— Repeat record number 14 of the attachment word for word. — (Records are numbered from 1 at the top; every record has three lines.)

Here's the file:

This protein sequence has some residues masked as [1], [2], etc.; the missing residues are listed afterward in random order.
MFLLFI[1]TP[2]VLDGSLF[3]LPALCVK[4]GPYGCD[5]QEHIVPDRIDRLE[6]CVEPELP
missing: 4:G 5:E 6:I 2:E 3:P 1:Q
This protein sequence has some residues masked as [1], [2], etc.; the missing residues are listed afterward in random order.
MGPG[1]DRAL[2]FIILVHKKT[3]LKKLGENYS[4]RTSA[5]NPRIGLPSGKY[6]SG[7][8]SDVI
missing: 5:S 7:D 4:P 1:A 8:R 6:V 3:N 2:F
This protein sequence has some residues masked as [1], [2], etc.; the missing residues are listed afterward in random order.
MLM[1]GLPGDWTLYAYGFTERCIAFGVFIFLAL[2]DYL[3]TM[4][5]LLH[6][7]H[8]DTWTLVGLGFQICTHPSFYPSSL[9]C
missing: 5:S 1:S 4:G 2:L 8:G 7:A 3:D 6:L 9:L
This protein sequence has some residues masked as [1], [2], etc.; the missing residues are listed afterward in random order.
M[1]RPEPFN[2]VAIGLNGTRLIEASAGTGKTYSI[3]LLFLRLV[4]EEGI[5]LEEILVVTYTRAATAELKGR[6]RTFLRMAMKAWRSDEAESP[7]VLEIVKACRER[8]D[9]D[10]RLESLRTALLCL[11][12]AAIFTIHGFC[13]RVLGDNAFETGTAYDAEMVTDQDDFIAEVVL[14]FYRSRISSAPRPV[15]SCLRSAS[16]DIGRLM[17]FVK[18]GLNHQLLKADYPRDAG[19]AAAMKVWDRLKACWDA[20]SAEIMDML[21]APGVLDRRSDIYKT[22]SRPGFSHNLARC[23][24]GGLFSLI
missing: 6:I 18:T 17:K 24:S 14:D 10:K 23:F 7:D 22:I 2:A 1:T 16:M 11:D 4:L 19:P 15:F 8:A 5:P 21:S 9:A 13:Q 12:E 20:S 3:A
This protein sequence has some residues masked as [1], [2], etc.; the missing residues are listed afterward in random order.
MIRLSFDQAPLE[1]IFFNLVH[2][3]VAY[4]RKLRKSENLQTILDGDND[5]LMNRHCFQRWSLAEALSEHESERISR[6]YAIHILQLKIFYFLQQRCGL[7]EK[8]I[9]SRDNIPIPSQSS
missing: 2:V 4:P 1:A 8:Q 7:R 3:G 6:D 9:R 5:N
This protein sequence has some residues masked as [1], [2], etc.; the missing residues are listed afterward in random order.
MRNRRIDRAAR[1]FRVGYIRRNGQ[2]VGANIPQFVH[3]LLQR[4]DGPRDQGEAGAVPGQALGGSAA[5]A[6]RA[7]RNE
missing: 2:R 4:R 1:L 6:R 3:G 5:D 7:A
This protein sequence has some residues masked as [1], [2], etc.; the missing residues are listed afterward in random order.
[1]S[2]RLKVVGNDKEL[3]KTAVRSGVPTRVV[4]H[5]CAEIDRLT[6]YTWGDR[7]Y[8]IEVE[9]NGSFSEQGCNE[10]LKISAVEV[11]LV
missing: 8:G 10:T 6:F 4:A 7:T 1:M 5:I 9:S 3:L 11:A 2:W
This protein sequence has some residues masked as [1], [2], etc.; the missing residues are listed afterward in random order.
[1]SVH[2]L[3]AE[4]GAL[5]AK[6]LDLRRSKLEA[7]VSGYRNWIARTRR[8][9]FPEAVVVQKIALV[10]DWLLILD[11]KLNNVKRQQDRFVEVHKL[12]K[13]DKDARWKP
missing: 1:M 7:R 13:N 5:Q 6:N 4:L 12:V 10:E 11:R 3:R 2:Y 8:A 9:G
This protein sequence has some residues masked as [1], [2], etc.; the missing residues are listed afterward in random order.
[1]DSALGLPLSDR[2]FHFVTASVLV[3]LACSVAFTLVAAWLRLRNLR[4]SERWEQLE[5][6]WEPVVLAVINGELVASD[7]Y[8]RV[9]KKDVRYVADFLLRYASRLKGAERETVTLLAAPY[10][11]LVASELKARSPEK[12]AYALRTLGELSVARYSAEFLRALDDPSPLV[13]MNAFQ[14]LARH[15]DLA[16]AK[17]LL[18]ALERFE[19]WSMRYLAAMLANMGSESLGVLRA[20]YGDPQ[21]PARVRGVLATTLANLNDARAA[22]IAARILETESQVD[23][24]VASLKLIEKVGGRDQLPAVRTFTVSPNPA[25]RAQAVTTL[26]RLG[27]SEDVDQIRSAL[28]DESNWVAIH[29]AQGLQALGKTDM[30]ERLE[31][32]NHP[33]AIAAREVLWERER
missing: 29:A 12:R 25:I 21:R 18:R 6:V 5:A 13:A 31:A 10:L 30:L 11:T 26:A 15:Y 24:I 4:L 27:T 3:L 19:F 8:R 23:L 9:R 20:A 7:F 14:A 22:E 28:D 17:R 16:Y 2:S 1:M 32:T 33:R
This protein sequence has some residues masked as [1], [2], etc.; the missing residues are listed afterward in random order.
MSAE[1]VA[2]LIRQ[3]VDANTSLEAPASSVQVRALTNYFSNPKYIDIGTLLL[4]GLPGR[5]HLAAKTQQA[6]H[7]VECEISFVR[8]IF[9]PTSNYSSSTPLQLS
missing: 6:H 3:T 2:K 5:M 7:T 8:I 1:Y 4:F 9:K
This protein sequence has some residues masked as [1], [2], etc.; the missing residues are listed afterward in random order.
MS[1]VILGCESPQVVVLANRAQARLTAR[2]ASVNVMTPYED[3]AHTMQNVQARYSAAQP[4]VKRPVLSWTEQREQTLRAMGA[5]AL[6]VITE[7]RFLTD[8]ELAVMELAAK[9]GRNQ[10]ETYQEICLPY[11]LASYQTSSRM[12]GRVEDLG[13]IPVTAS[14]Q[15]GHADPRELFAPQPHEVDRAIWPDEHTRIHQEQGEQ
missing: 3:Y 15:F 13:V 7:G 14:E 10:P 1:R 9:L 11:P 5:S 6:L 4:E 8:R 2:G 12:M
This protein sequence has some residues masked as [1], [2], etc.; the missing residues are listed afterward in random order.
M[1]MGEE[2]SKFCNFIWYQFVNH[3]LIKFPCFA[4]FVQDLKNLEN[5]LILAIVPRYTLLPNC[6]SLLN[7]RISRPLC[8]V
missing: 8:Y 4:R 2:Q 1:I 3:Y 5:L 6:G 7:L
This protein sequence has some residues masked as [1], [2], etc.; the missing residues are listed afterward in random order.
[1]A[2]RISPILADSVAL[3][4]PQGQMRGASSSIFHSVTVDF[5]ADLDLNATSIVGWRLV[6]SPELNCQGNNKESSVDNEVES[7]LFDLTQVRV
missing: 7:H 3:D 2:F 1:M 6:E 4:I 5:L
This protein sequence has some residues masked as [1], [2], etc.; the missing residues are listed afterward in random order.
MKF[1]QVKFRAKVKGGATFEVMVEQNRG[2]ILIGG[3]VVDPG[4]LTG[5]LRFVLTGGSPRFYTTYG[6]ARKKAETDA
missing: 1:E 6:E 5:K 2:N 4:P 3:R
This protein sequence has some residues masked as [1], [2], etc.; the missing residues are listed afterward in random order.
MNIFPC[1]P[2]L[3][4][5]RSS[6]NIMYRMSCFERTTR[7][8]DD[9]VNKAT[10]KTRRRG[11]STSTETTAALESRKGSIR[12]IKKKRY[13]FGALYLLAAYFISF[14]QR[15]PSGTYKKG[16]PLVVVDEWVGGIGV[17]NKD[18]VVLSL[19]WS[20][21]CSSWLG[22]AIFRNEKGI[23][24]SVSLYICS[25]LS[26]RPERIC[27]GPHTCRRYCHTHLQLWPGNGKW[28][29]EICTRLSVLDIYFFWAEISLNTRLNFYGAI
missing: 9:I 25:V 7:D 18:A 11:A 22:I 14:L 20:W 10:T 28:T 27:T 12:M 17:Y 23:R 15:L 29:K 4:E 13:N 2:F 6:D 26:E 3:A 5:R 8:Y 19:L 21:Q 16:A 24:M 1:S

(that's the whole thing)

This protein sequence has some residues masked as [1], [2], etc.; the missing residues are listed afterward in random order.
MKF[1]QVKFRAKVKGGATFEVMVEQNRG[2]ILIGG[3]VVDPG[4]LTG[5]LRFVLTGGSPRFYTTYG[6]ARKKAETDA
missing: 1:E 6:E 5:K 2:N 4:P 3:R